Wednesday night's outing brought me by the long standing AMF Bowling Lanes in Chicopee.
I have a special affinity for these lanes. Back in the early 90's I was deep in the midst of a long running and in retrospect, pointless, wallow in self pity. One day my cousin Nuno sought to help drag me out of my funk by recruiting me to join him, his then girlfriend, and my Uncle in, of all things, a bowling team. My uncle was a serious bowler but Nuno, Kathy and I had never played for anything more than the rare recreational game. But I committed and picked up a used 12 pounder and pair of shoes cheap. Suddenly this weary-eyed, cynical loner found himself immersed in the Sunday morning bowling culture. We hit the lanes every weekend and I have to say, it did provide me with something to look foward to. My cousin, a bit of a history buff and dramatist, came up with the grand name for our team: "Sherman's March", in reference to that Civil War general's epic rampage through Georgia to the sea. I thought it was hilariously stupid, but went with it.
For a team with 75% lack of any experience, we did remarkably well and actually finished out the season ranked in the upper third of about a dozen teams. It was a roller coaster ride; Sometimes we lost bitterly, and sometimes embarassingly. Sometimes though, we destroyed teams much better than us; and we marched, like Sherman, to the sea. I'd go home feeling absolutely fantastic, and enthusiastic for the next game; it was a bowler's high.
Finishing so well, we decided to ride that high again and re-upped Sherman's March for a second season. We came back to the lanes significantly more seasoned and focused and determined to win. Unfortunately, though we had all gotten much better, except for my uncle none of us had yet mastered the true bowling skill of spinning the ball with english, by turning it across the lane to nail those strikes like the pros do. Our skills remained amateur: step to the right or left, line it up and slam it straight down the lane to your target. The method worked well against a full frame of pins, but was nearly useless against a 'split' situation, where there were 2 or 3 pins left standing on opposite sides of the lane, with a wide space between them. The worst type of this bad situation was the feared "7-10 Split", where the pins on the farthest corners of the frame were left standing, making it nearly impossible to knock down both with one straight-thrown ball...
But this is what I faced on my final turn in the final game of what would turn out to be my final season. We had made up for our lack of true skills by learning how to hit the target pin with just the right edge of the ball, thereby knocking the pin in a desired direction to hit the others, like in a game of billiards. It was simple physics...but the 7-10 split...
Stepping as far over to the very edge of the lane as possible, lining the ball up with the edge of the dreaded 'gutter' and with the target pin seemingly a mile or so in the distance, I took a deep breath. This was it; the score was close and if I made this impossible shot and miraculously knocked down both pins, I'd pick up the "spare", and we'd still be in the game with the potential to end the season with a win.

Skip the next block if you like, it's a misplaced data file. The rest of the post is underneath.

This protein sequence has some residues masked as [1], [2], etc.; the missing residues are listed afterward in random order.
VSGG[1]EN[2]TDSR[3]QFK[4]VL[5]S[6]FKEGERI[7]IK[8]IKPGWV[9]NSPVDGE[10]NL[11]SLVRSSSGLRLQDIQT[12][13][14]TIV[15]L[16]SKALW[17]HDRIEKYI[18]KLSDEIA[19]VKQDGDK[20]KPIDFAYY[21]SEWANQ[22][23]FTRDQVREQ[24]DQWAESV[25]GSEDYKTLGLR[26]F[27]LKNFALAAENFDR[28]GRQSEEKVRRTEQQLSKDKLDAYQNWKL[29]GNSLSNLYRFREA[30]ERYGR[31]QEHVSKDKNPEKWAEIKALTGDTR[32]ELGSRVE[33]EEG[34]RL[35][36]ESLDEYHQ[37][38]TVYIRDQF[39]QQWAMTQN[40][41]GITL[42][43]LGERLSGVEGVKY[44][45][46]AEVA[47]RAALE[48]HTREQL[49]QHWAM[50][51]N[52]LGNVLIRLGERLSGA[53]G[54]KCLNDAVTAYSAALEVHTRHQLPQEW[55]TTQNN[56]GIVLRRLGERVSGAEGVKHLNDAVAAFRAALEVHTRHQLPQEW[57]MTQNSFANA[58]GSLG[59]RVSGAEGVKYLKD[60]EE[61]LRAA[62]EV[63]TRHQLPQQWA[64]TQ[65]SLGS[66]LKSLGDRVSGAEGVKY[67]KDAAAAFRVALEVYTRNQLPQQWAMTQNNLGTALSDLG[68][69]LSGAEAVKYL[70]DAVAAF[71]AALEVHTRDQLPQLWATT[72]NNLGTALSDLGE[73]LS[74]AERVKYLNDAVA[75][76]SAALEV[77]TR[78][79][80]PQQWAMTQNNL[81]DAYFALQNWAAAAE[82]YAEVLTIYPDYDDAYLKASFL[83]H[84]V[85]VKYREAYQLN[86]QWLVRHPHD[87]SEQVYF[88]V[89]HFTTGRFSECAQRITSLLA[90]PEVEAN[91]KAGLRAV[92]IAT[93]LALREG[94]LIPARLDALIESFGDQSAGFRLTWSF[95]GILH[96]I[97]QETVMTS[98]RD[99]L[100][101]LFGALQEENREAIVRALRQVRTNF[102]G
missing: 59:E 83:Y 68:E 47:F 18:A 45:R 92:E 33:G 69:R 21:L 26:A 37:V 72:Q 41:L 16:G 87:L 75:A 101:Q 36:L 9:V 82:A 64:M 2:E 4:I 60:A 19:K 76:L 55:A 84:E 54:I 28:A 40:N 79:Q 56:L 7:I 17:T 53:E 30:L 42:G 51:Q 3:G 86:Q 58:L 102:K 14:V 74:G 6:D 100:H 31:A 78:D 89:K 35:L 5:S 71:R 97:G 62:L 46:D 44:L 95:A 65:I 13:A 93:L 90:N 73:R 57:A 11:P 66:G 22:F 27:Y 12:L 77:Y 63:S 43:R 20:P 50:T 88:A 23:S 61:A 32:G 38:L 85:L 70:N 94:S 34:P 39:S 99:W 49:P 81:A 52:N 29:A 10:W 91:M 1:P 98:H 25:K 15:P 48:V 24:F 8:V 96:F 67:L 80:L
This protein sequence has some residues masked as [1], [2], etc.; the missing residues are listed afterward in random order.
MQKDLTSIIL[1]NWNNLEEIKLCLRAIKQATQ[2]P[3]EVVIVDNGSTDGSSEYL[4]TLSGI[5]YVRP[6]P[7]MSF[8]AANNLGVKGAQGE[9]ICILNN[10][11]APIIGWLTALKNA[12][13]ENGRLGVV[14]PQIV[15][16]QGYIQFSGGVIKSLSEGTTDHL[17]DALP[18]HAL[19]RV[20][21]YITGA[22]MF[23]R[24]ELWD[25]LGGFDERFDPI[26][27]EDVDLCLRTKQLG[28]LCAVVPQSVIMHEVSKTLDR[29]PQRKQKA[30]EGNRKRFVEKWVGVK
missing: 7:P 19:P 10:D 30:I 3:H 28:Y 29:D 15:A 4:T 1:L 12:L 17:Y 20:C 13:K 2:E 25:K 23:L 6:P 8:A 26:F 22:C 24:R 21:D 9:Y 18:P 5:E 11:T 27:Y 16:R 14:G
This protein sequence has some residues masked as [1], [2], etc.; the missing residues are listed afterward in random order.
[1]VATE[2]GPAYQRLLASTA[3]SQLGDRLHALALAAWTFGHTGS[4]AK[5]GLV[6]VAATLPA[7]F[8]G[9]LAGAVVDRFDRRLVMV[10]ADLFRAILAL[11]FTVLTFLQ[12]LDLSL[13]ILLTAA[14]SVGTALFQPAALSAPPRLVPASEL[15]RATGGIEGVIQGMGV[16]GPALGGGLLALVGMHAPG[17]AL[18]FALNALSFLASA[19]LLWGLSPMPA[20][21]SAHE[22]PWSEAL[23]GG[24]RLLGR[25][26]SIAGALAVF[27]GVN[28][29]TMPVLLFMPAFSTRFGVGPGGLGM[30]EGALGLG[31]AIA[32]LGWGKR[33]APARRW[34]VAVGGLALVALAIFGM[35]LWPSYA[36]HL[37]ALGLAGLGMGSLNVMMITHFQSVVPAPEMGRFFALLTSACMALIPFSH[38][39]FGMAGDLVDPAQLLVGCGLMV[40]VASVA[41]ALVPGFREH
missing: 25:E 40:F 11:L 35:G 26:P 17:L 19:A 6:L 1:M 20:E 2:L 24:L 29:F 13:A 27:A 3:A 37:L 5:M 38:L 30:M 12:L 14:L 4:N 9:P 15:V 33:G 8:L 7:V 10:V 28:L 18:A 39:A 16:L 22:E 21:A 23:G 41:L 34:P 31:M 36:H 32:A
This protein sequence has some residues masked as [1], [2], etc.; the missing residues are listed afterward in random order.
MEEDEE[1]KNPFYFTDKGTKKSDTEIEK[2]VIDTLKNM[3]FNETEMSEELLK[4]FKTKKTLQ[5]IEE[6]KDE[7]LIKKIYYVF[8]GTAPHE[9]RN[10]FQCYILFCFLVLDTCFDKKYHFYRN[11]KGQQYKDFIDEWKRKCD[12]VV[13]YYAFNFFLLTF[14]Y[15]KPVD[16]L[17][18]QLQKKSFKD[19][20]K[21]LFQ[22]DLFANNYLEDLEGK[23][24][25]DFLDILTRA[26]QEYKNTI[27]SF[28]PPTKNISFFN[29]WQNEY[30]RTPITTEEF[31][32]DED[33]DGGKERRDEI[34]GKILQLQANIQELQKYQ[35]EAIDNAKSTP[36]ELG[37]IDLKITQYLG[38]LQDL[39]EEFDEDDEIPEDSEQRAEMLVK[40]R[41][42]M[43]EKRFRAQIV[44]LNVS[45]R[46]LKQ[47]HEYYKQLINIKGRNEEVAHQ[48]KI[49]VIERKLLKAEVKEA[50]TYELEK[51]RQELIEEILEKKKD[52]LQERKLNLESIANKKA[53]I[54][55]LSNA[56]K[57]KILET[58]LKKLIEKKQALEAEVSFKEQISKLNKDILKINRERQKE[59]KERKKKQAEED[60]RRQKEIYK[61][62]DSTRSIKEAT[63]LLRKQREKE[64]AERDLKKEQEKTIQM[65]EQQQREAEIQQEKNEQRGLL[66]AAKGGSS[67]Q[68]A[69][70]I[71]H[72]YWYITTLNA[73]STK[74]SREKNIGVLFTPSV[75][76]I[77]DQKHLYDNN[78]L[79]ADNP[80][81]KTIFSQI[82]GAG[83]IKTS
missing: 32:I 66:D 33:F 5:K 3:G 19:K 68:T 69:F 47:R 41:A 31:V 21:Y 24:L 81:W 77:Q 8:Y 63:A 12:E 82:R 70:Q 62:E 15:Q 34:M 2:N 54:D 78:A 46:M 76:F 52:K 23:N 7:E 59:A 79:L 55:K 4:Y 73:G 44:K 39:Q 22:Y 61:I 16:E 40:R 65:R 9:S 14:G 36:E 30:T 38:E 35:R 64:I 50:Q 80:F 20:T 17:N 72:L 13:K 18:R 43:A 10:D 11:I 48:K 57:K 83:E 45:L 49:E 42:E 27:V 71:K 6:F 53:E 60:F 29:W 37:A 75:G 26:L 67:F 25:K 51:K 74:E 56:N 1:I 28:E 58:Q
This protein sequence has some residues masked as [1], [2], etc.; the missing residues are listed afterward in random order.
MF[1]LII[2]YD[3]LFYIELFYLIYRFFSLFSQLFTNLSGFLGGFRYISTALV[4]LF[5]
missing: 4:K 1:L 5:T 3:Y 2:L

The plan was to hurl the ball down the very edge of the gutter, for the entire length of the lane, hopefully grazing the pin directly from the side, and sending it at a 90 degree angle into the pin on the other side of the lane. Crazy. Impossible. I leaped foward and swung the ball loose. The 12 pound ball ripped away, teetering along on the very edge like on a tightwire down the lane. The slightest variation in the roll would mean an embarassing gutter ball, and the long slink back to the bench...I crunched over clenching my fists, eyeing the ball's improbable progress, and as it got more than half way down the lane I could hear a low "wooooaaahhhhh" getting louder behind me...three quarters of the way, oh my god almost there...the "WOoooaaaAHH..." behind me got louder...then, too far away to even hear it, the heavy ball just barely knicked the pin and sent it flying across the lane, itself just knicking the other pin, toppling it!
The oposing team behind me erupted in a full throated "WOOOOAAAAHHH!!!!" and I nearly dropped to my knees, pounding the air with my fists. I turned to see a couple old timers from the other team shaking their heads in disbelief, a couple of others laughing and congratulating me. I thanked them and looked over to our bench for my team mates, riding the utterly highest moment of my bowling career...but the bench was empty.
Nuno was talking with someone a couple lanes over, about football no doubt; and Kathy was apparently in the bathroom. My uncle was totally missing in action. Nuno came strolling over a minute later and said what was that? did you get it? Yeah, I got it.
We went on to finish the season again in the upper third of the rankings. I won a league award for "Most Improved" bowling average. For several years we tossed around the idea of continuing on with the league , but other obligations and commitments had since come up, preventing our return. Sherman's March would never tear through the AMF Chicopee Lanes again.
But the seeds of Nuno's original plan had taken hold; the whole experience would be an instrumental puzzle piece in eventually getting me out of my lonely funk, and for that, I must thank General Sherman.